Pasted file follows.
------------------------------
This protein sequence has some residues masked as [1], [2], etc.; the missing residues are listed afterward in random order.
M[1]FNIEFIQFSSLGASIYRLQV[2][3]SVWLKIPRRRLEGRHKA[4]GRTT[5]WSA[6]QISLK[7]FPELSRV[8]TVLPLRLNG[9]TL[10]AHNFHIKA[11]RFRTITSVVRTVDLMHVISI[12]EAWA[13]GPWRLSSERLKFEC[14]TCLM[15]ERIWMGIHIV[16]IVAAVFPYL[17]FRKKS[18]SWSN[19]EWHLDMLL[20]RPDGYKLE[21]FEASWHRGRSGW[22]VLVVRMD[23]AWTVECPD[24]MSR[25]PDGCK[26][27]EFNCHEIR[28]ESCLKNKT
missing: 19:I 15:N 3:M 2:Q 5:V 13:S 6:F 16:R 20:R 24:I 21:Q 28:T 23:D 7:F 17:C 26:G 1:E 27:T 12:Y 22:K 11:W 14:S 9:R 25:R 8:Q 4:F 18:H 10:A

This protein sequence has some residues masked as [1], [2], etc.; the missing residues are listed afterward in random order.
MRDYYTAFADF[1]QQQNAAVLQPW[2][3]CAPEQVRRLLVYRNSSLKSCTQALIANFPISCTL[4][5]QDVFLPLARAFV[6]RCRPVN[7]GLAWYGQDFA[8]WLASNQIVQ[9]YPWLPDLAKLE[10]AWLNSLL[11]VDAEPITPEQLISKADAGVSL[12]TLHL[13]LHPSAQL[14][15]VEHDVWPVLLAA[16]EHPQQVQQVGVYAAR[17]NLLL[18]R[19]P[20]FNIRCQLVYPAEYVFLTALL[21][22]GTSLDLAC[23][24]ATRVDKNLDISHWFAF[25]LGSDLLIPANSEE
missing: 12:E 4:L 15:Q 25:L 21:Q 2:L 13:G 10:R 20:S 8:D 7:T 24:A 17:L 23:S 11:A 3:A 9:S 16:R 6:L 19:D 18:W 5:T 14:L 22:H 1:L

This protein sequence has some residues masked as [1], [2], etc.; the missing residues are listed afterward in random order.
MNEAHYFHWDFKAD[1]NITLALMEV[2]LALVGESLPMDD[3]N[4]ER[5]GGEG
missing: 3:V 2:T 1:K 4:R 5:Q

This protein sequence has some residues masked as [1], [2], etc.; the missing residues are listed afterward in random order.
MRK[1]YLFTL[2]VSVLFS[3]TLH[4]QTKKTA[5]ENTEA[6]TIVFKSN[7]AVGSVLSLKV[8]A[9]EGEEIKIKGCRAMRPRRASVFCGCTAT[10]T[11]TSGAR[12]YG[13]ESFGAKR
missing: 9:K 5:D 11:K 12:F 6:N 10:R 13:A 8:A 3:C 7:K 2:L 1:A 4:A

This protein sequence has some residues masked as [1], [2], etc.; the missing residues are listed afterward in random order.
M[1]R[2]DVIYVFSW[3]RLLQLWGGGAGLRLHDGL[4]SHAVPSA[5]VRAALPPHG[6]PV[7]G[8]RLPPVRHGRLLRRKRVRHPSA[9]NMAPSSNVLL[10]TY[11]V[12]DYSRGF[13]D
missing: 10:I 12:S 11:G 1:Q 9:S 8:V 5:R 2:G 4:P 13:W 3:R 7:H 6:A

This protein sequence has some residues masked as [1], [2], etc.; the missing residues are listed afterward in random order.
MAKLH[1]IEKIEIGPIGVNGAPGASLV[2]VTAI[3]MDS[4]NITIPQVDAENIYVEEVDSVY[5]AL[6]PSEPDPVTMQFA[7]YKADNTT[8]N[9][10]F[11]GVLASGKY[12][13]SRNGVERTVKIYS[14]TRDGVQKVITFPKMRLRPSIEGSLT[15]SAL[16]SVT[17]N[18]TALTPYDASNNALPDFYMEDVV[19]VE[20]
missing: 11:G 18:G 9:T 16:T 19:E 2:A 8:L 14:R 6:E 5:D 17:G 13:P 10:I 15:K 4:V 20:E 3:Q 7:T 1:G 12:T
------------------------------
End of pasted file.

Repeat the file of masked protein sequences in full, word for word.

This protein sequence has some residues masked as [1], [2], etc.; the missing residues are listed afterward in random order.
M[1]FNIEFIQFSSLGASIYRLQV[2][3]SVWLKIPRRRLEGRHKA[4]GRTT[5]WSA[6]QISLK[7]FPELSRV[8]TVLPLRLNG[9]TL[10]AHNFHIKA[11]RFRTITSVVRTVDLMHVISI[12]EAWA[13]GPWRLSSERLKFEC[14]TCLM[15]ERIWMGIHIV[16]IVAAVFPYL[17]FRKKS[18]SWSN[19]EWHLDMLL[20]RPDGYKLE[21]FEASWHRGRSGW[22]VLVVRMD[23]AWTVECPD[24]MSR[25]PDGCK[26][27]EFNCHEIR[28]ESCLKNKT
missing: 19:I 15:N 3:M 2:Q 5:V 13:S 6:F 16:R 20:R 24:I 21:Q 28:T 23:D 7:F 17:C 26:G 1:E 27:T 12:Y 22:K 11:W 14:S 9:R 25:R 8:Q 4:F 18:H 10:A

This protein sequence has some residues masked as [1], [2], etc.; the missing residues are listed afterward in random order.
MRDYYTAFADF[1]QQQNAAVLQPW[2][3]CAPEQVRRLLVYRNSSLKSCTQALIANFPISCTL[4][5]QDVFLPLARAFV[6]RCRPVN[7]GLAWYGQDFA[8]WLASNQIVQ[9]YPWLPDLAKLE[10]AWLNSLL[11]VDAEPITPEQLISKADAGVSL[12]TLHL[13]LHPSAQL[14][15]VEHDVWPVLLAA[16]EHPQQVQQVGVYAAR[17]NLLL[18]R[19]P[20]FNIRCQLVYPAEYVFLTALL[21][22]GTSLDLAC[23][24]ATRVDKNLDISHWFAF[25]LGSDLLIPANSEE
missing: 12:E 4:L 15:Q 25:L 21:Q 2:L 13:G 10:R 20:S 8:D 7:T 24:A 17:L 23:S 11:A 3:A 9:S 16:R 6:L 19:D 18:W 5:T 14:L 22:H 1:L

This protein sequence has some residues masked as [1], [2], etc.; the missing residues are listed afterward in random order.
MNEAHYFHWDFKAD[1]NITLALMEV[2]LALVGESLPMDD[3]N[4]ER[5]GGEG
missing: 3:V 2:T 1:K 4:R 5:Q

This protein sequence has some residues masked as [1], [2], etc.; the missing residues are listed afterward in random order.
MRK[1]YLFTL[2]VSVLFS[3]TLH[4]QTKKTA[5]ENTEA[6]TIVFKSN[7]AVGSVLSLKV[8]A[9]EGEEIKIKGCRAMRPRRASVFCGCTAT[10]T[11]TSGAR[12]YG[13]ESFGAKR
missing: 9:K 5:D 11:K 12:F 6:N 10:R 13:A 8:A 3:C 7:K 2:L 1:A 4:A

This protein sequence has some residues masked as [1], [2], etc.; the missing residues are listed afterward in random order.
M[1]R[2]DVIYVFSW[3]RLLQLWGGGAGLRLHDGL[4]SHAVPSA[5]VRAALPPHG[6]PV[7]G[8]RLPPVRHGRLLRRKRVRHPSA[9]NMAPSSNVLL[10]TY[11]V[12]DYSRGF[13]D
missing: 10:I 12:S 11:G 1:Q 9:S 8:V 5:R 2:G 4:P 13:W 3:R 7:H 6:A

This protein sequence has some residues masked as [1], [2], etc.; the missing residues are listed afterward in random order.
MAKLH[1]IEKIEIGPIGVNGAPGASLV[2]VTAI[3]MDS[4]NITIPQVDAENIYVEEVDSVY[5]AL[6]PSEPDPVTMQFA[7]YKADNTT[8]N[9][10]F[11]GVLASGKY[12][13]SRNGVERTVKIYS[14]TRDGVQKVITFPKMRLRPSIEGSLT[15]SAL[16]SVT[17]N[18]TALTPYDASNNALPDFYMEDVV[19]VE[20]
missing: 11:G 18:G 9:T 16:T 19:E 2:A 8:L 14:R 6:E 5:D 17:G 13:P 10:I 15:K 4:V 20:E 3:Q 7:T 1:G 12:T